KUALA LUMPUR – On the 15th floor of a shabby, low-rent apartment block in north Kuala Lumpur, Justin Cheah stepped out of a rickety elevator with a bulging bag of groceries and headed for the unit flanked by a dusty shrine to the elephant-headed god Ganesh, the “remover of obstacles.”
Cheah is lending the deity a hand. The groceries, and a 10-kilogram bag of rice, are for one of the hundreds of new families the charity he runs, Kechara, has been helping to feed since the coronavirus pandemic sent Malaysia into a stifling lockdown in mid-March that has yet to be lifted in full.
Kechara and other food banks operating across Malaysia’s capital and the rest of the country of 32 million say they have been coping with a surge in demand since the start of the lockdown, or “Movement Control Order” (MCO). More than ever they are extending a critical lifeline to millions of families left wanting by a chronically underfunded and overstretched social safety net.
“If we did not get this food, I would not have enough to survive and I would not have enough money left to pay for my children’s education,” said Vany Ramasamy, who greeted Cheah in the red shirt and navy-blue trousers of the municipal workers who sweep the city’s streets from dawn to dusk.
The lockdown has thrown more than 300,000 Malaysians out of work as of May and pushed the country’s unemployment rate up to 5.3 percent, a height it has not hit since the late 1980s, according to the government’s latest figures. The World Bank says those numbers will climb higher before the worst is over.
An untold number more, like Ramasamy, are among the newly underemployed — those who still have jobs but can no longer work as much as before. She and her husband, also a municipal worker, have had their hours cut in half, slashing their combined monthly income to just $250 for a family of nine, including six children and a grandmother.
“I’m very worried because it costs a lot to support everyone in the household,” she said with a faint but resolute smile. “Every cent counts.”
Each of Kechara’s families gets a 35-kilogram bag of dry goods to help see them through the month. Every afternoon it also sets up a cornucopia of surplus produce outside a few of the apartment blocks in the area, circling back to each in rotation. The tenants on the charity’s list line up and stuff a shopping bag each with eggplant, carrots, apples and other fresh fruits and vegetables in turn. Under the lockdown, the list has grown longer.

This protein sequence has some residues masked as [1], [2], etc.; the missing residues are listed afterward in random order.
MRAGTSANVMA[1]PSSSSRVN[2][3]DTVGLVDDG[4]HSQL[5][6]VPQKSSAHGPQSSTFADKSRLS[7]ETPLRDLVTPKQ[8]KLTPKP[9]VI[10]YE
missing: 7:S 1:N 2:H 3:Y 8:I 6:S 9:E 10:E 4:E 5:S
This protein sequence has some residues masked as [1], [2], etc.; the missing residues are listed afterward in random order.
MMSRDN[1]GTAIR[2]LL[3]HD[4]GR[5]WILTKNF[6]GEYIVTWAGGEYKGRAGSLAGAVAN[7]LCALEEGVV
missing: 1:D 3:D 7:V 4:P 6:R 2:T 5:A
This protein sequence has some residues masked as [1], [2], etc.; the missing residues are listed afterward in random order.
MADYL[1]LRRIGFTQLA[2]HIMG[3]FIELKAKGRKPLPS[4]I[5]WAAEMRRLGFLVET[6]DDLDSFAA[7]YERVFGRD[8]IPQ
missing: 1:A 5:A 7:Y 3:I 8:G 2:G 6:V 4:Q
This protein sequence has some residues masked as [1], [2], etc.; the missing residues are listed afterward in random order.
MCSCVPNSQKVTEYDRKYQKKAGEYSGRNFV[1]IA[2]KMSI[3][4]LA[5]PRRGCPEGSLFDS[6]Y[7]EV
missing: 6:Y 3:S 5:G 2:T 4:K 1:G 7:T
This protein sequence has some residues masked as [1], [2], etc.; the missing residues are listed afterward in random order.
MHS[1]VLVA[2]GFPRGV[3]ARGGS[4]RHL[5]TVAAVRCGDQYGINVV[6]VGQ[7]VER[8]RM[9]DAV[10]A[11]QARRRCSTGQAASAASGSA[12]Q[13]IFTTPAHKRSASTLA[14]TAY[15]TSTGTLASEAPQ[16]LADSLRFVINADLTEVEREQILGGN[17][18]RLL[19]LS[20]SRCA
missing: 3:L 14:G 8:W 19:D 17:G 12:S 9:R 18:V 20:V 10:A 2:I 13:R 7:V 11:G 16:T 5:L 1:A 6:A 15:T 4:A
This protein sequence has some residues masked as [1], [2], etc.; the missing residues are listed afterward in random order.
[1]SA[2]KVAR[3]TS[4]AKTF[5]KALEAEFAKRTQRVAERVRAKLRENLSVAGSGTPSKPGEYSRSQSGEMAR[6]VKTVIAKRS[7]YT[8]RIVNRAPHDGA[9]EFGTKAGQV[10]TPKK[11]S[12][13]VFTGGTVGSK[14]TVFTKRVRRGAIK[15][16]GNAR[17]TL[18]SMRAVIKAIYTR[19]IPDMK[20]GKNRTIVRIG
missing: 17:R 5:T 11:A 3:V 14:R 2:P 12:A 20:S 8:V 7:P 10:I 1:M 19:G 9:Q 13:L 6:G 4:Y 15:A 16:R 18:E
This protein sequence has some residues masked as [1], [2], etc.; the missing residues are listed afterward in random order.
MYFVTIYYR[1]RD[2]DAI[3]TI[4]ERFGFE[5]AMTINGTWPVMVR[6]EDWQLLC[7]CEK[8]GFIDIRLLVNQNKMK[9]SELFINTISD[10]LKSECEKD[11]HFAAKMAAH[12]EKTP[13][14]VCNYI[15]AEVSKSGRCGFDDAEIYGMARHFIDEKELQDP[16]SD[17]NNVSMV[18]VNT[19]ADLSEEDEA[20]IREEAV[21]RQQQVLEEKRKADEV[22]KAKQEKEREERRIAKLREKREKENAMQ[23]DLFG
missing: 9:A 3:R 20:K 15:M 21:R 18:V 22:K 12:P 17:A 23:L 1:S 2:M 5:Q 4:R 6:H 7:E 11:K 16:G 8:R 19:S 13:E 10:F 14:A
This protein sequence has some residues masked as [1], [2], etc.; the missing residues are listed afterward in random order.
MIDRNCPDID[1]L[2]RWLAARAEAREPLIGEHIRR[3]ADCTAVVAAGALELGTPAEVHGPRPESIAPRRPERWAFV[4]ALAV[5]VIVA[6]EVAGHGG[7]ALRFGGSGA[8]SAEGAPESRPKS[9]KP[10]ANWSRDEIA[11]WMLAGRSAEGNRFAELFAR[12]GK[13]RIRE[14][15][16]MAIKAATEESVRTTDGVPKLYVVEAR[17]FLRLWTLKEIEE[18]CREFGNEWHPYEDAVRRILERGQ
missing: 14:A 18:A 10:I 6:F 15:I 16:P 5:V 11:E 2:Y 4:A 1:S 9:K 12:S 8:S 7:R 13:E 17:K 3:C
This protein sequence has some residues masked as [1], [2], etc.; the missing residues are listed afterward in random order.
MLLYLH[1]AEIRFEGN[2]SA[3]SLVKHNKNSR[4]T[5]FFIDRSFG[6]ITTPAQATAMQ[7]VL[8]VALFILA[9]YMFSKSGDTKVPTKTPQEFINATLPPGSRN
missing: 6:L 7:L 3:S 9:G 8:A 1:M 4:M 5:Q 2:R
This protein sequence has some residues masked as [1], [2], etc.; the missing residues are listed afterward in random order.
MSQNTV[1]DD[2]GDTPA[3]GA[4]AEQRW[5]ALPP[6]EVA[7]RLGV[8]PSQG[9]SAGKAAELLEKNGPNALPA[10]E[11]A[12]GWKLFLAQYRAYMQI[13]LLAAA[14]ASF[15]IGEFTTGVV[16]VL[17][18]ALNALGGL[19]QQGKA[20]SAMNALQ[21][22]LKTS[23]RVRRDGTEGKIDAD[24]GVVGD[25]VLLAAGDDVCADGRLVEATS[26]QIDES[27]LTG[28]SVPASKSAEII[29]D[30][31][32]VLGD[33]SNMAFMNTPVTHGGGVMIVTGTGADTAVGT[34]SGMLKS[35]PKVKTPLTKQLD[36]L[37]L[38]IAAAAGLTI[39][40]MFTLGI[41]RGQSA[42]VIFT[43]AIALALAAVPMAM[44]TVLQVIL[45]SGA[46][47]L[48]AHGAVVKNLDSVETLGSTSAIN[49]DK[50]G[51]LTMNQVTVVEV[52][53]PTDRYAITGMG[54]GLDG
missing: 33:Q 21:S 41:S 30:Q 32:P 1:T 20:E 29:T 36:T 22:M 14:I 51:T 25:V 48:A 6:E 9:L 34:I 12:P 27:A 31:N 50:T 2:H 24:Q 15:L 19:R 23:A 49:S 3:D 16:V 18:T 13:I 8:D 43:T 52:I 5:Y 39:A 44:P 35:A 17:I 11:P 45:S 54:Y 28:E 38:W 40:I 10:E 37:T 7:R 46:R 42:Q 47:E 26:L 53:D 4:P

Between the home deliveries and produce lines, Kechara is now serving some 1,500 families regularly, three times as many as before the lockdown.
“It’s like a sharp rise in a short space of time, so you are looking at a very steep canyon here, whereas previously we were increasing bit by bit,” said Cheah.
Donations have also picked up, but not quite as fast as demand.
Before the lockdown, the Lost Food Project, a food bank serving greater Kuala Lumpur and the city of Johor Bahru in the south, also got few new calls from partner charities asking for more help.
“This changed during the MCO,” said general manager Muhammad Syazwan Mokhtar. All of a sudden, “we’ve had distress calls from all over the place.”
The Malaysia Food Bank Foundation, which helps support the Lost Food Project, Kechara and others, was serving over half-a-million families before the lockdown across the country, including the provinces of Sabah and Sarawak on the island of Borneo. Since March, CEO Abdul Wahab Long said, the number has “more than doubled.”
The largest spikes have been in the major cities, driven by migrant laborers from the provinces stuck in place by the MCO with little or no work. While easing lockdown rules have seen many return home or start working again, the ranks turning to Malaysia’s food banks are still swollen.
The government has done much to help. The World Bank says the various aid packages given out during the pandemic have added up to nearly 20% of the country’s gross domestic product, more than in most developing countries.
But a dearth of public spending on social protection programs leading up to the pandemic had left Malaysia ill prepared for the shock. Richard Record, an economist with the bank’s country team, said the government regularly spent roughly only 1% of GDP on such programs, “which is pretty low even for a middle-income economy, let alone for one that aspires to become a high-income and developed economy.”
The country’s safety net may cover a wide swath of the population, he said, “but it’s very thin.”
That safety net has forced Danny Khaw, another of Kechara’s new charges, to keep working at the age of 78. “Now everywhere pain,” he said, giving his old joints a weary shake. .From his crumbling row house overlooking the highway, Khaw runs a one-man delivery service for hire. But with the economy in a deep slump, his rusty lorry has put in few miles during the lockdown. The bags of free groceries “helps me a lot,” he said, but go only so far. “Sometimes I eat eggs only. Sometimes I don’t eat.”
Source: Voice of America